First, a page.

Even if you know how to find your contacts, you may not be able to find the contact you want. This is because you can’t categorize anything by company or profession. Everything is listed by the first name. This becomes a bit of an issue if your doctor’s name is “John” and so are 75 other people on your list. When I’m trying to find my cardiologist, I don’t remember his first name. I may not even know it. These days, it’s possible I don’t remember his last name either. What I remember is “cardiologist.”

Also, there’s nowhere to write addresses. You have to go into a section titled “more” and “advanced.” Within that section, search and thou shalt find a section for “address.”

Apparently, we don’t need addresses anymore. We can list as many emails as we like — but no physical address. This is inconvenient when it’s a place you need to go. Physically go. Like — the cardiologist, for example.

I should mention that they’ve made the calendar similarly inconvenient and I didn’t get a note about that one, but I wasn’t surprised. You have to keep those developers busy!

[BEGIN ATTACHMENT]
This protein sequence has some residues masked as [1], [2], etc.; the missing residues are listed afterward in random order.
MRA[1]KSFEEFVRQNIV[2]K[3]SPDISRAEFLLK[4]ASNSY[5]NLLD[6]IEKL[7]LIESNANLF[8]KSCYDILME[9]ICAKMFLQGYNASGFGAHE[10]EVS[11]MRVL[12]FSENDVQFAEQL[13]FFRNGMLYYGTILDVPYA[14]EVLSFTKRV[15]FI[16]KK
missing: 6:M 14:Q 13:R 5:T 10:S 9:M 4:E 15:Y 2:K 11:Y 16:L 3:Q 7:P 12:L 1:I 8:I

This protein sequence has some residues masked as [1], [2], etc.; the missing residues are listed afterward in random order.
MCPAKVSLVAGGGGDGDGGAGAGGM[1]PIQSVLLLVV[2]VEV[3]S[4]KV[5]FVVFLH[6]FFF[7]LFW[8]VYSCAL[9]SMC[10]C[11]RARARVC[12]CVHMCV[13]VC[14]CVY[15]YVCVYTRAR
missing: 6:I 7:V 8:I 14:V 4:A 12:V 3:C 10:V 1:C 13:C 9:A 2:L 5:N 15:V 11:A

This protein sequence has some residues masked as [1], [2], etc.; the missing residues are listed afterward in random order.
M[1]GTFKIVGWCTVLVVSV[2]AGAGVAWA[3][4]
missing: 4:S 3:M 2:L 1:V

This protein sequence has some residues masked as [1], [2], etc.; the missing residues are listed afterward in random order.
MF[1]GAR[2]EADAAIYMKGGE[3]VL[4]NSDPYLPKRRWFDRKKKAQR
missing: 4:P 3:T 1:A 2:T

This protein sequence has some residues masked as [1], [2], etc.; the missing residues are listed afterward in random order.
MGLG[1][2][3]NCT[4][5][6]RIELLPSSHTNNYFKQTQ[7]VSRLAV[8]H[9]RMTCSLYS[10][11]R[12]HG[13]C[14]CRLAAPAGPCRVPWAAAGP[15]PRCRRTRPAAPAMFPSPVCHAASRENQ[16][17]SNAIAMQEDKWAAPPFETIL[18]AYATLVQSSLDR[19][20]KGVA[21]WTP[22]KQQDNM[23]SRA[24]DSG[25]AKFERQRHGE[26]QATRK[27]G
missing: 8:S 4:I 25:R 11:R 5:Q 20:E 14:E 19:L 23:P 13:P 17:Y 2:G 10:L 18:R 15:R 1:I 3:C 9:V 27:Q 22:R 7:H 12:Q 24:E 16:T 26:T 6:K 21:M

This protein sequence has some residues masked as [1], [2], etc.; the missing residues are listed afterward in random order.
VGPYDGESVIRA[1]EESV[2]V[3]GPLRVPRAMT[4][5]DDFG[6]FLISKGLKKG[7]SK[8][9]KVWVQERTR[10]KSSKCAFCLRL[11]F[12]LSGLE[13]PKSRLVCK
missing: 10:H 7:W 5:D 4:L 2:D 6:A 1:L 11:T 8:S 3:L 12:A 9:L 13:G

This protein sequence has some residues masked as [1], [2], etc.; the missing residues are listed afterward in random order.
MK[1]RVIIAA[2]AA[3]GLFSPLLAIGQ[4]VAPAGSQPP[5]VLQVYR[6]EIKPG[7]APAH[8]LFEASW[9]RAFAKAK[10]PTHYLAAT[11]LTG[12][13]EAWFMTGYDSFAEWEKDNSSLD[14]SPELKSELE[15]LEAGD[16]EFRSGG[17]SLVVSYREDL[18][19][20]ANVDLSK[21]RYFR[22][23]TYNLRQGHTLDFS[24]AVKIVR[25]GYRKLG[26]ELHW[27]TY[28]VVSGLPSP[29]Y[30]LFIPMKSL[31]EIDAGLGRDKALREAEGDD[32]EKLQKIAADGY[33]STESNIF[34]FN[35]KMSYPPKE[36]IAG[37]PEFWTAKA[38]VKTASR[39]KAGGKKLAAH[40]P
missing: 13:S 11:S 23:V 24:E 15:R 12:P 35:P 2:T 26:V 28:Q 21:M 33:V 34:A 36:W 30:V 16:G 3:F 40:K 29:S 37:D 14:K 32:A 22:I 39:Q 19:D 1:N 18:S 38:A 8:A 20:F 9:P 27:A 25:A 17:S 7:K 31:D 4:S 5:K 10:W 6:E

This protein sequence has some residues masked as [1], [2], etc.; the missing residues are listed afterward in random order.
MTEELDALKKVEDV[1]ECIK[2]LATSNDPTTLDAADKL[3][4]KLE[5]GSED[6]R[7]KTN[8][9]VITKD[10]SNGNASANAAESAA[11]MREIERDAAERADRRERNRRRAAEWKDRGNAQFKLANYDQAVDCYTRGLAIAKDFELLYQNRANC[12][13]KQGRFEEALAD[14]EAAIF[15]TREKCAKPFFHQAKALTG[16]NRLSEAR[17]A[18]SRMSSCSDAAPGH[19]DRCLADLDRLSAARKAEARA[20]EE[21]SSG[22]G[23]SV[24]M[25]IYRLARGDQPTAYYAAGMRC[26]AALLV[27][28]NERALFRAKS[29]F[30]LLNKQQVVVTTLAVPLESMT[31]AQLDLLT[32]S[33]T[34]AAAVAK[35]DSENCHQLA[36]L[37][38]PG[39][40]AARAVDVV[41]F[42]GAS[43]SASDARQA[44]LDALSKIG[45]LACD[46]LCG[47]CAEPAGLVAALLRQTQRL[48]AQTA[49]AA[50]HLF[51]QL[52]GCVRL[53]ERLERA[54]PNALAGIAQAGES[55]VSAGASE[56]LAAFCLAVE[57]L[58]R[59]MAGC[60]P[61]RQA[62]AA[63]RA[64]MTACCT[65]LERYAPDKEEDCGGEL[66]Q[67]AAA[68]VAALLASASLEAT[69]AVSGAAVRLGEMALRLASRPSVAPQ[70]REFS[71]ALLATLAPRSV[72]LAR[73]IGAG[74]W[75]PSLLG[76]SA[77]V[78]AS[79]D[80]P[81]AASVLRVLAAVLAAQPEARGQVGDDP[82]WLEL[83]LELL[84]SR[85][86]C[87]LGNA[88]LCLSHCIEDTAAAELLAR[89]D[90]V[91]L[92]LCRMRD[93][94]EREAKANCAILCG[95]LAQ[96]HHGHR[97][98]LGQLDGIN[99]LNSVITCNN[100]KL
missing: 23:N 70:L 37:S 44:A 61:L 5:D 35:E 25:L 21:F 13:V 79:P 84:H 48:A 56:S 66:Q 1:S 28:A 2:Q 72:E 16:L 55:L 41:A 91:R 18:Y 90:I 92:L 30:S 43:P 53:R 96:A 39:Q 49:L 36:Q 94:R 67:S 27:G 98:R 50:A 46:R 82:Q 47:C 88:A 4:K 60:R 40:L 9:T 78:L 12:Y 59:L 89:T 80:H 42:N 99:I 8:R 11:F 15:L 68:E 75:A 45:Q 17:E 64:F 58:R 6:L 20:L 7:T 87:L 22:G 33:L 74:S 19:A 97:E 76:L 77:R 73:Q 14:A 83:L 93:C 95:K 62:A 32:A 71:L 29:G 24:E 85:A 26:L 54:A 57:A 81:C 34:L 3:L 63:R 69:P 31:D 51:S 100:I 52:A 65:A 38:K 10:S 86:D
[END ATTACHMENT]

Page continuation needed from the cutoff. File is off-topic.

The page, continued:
The company’s name is no longer a search column. The only way you can use it is to substitute it instead of the name. Otherwise, it’s the first name of whoever you are looking for. Period. No choice. A bit bizarre, but hey, it’s still free. That’s something, right?

You may think I’m picking on Google, but it took close to 45 minutes to enter the local pot shop information into my contacts form, including their email address and physical address. Fortunately, they still consider the phone number part of basic information, but who knows for how long?

So, just to back up a little bit, yesterday, in a fit of enthusiasm for Uxbridge’s newly opened Pot Shop, also known as “Caroline’s Cannabis Uxbridge Marijuana Dispensary,” I decided to add their address to my contact list. This was when I made the remarkable discovery that the contact list no longer automatically includes a physical address section. You have to ask for advanced material and then you get an insanely complicated bunch of stuff.

Is it me? Isn’t there supposed to be a physical address to go with a contact’s phone number? For that matter, you need to go into “advanced” for the website address too.